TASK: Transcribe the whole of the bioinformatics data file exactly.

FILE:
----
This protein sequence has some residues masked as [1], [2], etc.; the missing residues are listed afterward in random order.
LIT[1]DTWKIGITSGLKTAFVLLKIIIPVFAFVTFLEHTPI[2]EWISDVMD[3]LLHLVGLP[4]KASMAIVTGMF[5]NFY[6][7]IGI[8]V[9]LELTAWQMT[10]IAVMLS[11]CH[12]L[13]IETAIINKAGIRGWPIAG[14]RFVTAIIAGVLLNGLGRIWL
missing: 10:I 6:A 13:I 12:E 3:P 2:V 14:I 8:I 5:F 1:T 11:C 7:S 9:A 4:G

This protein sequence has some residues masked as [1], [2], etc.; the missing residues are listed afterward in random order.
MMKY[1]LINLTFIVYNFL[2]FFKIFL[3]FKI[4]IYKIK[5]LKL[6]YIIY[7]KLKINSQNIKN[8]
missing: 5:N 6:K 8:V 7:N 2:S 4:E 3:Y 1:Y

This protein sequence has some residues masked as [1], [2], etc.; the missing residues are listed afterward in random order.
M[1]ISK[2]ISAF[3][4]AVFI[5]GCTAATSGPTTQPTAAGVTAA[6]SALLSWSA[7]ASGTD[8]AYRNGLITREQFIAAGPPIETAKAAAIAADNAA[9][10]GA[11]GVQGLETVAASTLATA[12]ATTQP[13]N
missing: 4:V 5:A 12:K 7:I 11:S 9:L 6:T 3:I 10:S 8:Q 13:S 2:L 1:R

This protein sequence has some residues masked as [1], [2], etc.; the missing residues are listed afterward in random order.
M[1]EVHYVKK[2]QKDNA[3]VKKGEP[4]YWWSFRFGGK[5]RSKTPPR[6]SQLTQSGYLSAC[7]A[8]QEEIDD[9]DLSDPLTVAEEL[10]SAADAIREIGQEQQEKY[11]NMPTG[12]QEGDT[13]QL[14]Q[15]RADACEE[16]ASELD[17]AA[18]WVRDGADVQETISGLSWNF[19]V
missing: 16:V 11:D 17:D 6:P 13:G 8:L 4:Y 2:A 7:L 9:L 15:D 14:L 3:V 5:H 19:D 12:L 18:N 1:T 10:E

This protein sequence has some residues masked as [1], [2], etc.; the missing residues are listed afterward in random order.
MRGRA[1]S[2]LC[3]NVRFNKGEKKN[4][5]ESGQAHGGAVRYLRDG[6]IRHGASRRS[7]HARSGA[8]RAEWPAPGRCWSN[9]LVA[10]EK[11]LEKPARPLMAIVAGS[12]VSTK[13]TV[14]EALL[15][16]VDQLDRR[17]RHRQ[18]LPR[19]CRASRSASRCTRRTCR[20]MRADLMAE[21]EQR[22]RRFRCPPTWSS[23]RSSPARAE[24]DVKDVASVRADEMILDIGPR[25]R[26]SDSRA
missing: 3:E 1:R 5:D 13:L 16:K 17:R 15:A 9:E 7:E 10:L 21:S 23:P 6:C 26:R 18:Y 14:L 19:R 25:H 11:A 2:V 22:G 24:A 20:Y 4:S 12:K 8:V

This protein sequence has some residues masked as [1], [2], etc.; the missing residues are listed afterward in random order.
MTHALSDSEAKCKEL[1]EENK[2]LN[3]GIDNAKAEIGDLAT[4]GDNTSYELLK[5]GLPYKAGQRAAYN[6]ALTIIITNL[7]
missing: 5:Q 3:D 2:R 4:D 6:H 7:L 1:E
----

This protein sequence has some residues masked as [1], [2], etc.; the missing residues are listed afterward in random order.
LIT[1]DTWKIGITSGLKTAFVLLKIIIPVFAFVTFLEHTPI[2]EWISDVMD[3]LLHLVGLP[4]KASMAIVTGMF[5]NFY[6][7]IGI[8]V[9]LELTAWQMT[10]IAVMLS[11]CH[12]L[13]IETAIINKAGIRGWPIAG[14]RFVTAIIAGVLLNGLGRIWL
missing: 10:I 6:A 13:I 12:E 3:P 2:V 14:I 8:I 5:F 1:T 11:C 7:S 9:A 4:G

This protein sequence has some residues masked as [1], [2], etc.; the missing residues are listed afterward in random order.
MMKY[1]LINLTFIVYNFL[2]FFKIFL[3]FKI[4]IYKIK[5]LKL[6]YIIY[7]KLKINSQNIKN[8]
missing: 5:N 6:K 8:V 7:N 2:S 4:E 3:Y 1:Y

This protein sequence has some residues masked as [1], [2], etc.; the missing residues are listed afterward in random order.
M[1]ISK[2]ISAF[3][4]AVFI[5]GCTAATSGPTTQPTAAGVTAA[6]SALLSWSA[7]ASGTD[8]AYRNGLITREQFIAAGPPIETAKAAAIAADNAA[9][10]GA[11]GVQGLETVAASTLATA[12]ATTQP[13]N
missing: 4:V 5:A 12:K 7:I 11:S 9:L 6:T 3:I 10:S 8:Q 13:S 2:L 1:R

This protein sequence has some residues masked as [1], [2], etc.; the missing residues are listed afterward in random order.
M[1]EVHYVKK[2]QKDNA[3]VKKGEP[4]YWWSFRFGGK[5]RSKTPPR[6]SQLTQSGYLSAC[7]A[8]QEEIDD[9]DLSDPLTVAEEL[10]SAADAIREIGQEQQEKY[11]NMPTG[12]QEGDT[13]QL[14]Q[15]RADACEE[16]ASELD[17]AA[18]WVRDGADVQETISGLSWNF[19]V
missing: 16:V 11:D 17:D 6:P 13:G 8:L 4:Y 2:A 7:L 9:L 15:D 14:L 3:V 5:H 19:D 12:L 18:N 1:T 10:E

This protein sequence has some residues masked as [1], [2], etc.; the missing residues are listed afterward in random order.
MRGRA[1]S[2]LC[3]NVRFNKGEKKN[4][5]ESGQAHGGAVRYLRDG[6]IRHGASRRS[7]HARSGA[8]RAEWPAPGRCWSN[9]LVA[10]EK[11]LEKPARPLMAIVAGS[12]VSTK[13]TV[14]EALL[15][16]VDQLDRR[17]RHRQ[18]LPR[19]CRASRSASRCTRRTCR[20]MRADLMAE[21]EQR[22]RRFRCPPTWSS[23]RSSPARAE[24]DVKDVASVRADEMILDIGPR[25]R[26]SDSRA
missing: 3:E 1:R 5:D 13:L 16:K 17:R 15:A 9:E 7:E 10:L 21:S 23:P 6:C 26:R 18:Y 14:L 19:R 25:H 11:A 2:V 22:G 24:A 20:Y 4:S 12:K 8:V

This protein sequence has some residues masked as [1], [2], etc.; the missing residues are listed afterward in random order.
MTHALSDSEAKCKEL[1]EENK[2]LN[3]GIDNAKAEIGDLAT[4]GDNTSYELLK[5]GLPYKAGQRAAYN[6]ALTIIITNL[7]
missing: 5:Q 3:D 2:R 4:D 6:H 7:L 1:E